Together for Short Lives
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Diagnosis or recognition

Child in hospice sensory room

Receiving the diagnosis or being told that your child has a life-limiting or life-threatening condition is one of the hardest moments that any parent can face.

Sometimes diagnosis can happen early in the course a child’s illness, for others the diagnosis of a life-limiting condition can occur year’s after a child first becomes poorly. Whatever your exact experience, and whether you are preparing for a key medical appointment or reflecting on a diagnosis that has already taken place, the following checklist is worth reviewing and asking for from your medical care team:

  • Time available for open and honest face-to-face discussions and the opportunity to ask questions
  • A private room to talk in
  • A partner, relative or friend should come with you to offer support, so you are not alone at the appointment
  • Helpful written material to supplement your discussion
  • Information conveyed in a language you can easily understand, with interpreters provided if necessary
  • Emotional support for yourself and your family
  • Information about support groups

Top tips

  1. Ask for copies of any letters written by the medical team about your child, so you always know what’s going on.
  2. Write down questions you want to ask your doctor in advance, so you don’t forget. Ask your doctor to write down the answers so you can look back at them.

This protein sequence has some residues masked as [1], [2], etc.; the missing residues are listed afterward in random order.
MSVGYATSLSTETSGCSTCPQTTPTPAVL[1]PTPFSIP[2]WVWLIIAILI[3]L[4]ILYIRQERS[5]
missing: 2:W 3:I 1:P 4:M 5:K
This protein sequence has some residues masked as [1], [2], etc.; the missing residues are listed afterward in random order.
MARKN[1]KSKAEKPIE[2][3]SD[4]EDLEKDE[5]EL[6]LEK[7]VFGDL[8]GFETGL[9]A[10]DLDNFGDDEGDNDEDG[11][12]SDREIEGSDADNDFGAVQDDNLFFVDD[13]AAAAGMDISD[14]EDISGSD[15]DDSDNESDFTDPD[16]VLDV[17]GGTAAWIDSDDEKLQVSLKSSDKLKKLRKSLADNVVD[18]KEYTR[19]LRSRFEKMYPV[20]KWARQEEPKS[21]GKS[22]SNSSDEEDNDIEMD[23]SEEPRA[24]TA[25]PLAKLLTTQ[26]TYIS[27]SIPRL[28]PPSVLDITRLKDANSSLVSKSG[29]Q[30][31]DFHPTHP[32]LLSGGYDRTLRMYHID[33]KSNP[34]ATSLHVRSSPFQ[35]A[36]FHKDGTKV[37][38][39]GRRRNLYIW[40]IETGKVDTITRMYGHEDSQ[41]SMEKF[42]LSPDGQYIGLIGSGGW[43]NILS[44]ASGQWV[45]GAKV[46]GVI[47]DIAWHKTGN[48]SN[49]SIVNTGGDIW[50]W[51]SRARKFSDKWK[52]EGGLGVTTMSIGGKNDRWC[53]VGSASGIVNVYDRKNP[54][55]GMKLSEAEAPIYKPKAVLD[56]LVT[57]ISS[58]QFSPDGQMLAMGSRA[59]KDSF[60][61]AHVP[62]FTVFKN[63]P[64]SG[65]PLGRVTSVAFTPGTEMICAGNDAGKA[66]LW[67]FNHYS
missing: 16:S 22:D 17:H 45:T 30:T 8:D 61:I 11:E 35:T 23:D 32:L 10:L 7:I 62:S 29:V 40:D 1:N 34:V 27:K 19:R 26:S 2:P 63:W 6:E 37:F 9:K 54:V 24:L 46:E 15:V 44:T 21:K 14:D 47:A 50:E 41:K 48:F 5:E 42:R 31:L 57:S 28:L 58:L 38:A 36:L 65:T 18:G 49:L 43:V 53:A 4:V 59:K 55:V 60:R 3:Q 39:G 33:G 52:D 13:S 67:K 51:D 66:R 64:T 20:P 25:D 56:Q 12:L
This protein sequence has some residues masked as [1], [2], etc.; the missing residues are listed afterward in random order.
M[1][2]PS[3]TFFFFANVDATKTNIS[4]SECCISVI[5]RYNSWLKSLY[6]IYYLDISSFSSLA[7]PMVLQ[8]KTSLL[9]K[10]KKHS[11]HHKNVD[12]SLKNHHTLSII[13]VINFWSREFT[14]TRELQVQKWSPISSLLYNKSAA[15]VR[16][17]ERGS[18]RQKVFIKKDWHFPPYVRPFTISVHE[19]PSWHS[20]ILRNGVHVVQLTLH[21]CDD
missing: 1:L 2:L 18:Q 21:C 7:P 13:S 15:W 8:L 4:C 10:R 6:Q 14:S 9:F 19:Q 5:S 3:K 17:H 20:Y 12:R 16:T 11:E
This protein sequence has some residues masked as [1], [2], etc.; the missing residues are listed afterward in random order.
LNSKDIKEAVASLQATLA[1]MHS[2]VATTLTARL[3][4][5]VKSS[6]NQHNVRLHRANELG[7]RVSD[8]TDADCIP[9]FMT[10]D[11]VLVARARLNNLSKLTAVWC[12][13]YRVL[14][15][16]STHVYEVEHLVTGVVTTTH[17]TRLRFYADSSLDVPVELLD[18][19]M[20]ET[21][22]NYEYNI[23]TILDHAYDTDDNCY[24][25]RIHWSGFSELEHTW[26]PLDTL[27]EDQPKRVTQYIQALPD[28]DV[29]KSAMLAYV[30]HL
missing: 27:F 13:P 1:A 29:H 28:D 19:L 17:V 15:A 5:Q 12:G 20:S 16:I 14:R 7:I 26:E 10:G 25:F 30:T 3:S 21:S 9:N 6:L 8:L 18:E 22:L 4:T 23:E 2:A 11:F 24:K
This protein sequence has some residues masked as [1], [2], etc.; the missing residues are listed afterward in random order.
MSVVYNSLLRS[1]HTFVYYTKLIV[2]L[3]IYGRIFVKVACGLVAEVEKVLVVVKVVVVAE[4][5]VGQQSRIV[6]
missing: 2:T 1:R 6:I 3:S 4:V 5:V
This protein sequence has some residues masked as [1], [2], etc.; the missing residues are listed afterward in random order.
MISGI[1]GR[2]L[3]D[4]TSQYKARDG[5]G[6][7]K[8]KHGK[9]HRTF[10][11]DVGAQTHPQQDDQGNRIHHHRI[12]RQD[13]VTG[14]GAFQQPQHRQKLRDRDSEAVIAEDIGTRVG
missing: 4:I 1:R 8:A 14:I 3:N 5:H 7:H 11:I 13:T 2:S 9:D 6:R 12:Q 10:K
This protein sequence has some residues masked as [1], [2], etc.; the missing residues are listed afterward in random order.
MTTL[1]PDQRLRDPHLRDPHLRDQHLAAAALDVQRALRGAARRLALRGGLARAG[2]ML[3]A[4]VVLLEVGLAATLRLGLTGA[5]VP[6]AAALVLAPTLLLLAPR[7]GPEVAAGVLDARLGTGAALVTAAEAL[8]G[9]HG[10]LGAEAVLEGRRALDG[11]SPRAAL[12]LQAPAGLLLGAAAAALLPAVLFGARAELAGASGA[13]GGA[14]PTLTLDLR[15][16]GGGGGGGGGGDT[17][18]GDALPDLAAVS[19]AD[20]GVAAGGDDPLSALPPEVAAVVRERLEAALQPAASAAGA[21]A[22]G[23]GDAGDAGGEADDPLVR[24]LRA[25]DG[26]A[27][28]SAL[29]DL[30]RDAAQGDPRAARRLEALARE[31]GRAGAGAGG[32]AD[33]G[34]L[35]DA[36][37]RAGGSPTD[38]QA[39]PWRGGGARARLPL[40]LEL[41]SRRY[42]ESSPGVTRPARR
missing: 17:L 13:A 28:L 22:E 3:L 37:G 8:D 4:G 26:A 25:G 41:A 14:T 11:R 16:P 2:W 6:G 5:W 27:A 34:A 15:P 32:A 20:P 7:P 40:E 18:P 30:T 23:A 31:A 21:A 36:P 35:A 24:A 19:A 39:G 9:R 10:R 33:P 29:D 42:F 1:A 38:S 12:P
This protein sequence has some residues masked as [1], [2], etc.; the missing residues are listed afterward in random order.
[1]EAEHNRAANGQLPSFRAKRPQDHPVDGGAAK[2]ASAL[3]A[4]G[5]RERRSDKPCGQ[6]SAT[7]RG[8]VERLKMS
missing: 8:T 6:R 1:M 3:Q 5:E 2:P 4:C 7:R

3. If you have other children, make sure their needs are not forgotten during this stressful time. They will no doubt have lots of questions and will need time and support to understand and come to terms with their brother or sister’s condition. See our factsheet on Understanding Siblings’ Needs.
  4. If your child was diagnosed within the hospital setting, you should have an agreed transfer plan involving the hospital, community services and yourselves.  Make sure you have all the resources and equipment your child needs before leaving hospital.

For information to help you through those first days following the diagnosis, do read pages 9-15 of our Family Companion, available online and in print.  They provide comprehensive information, giving you an idea of what to expect from this stage of your journey.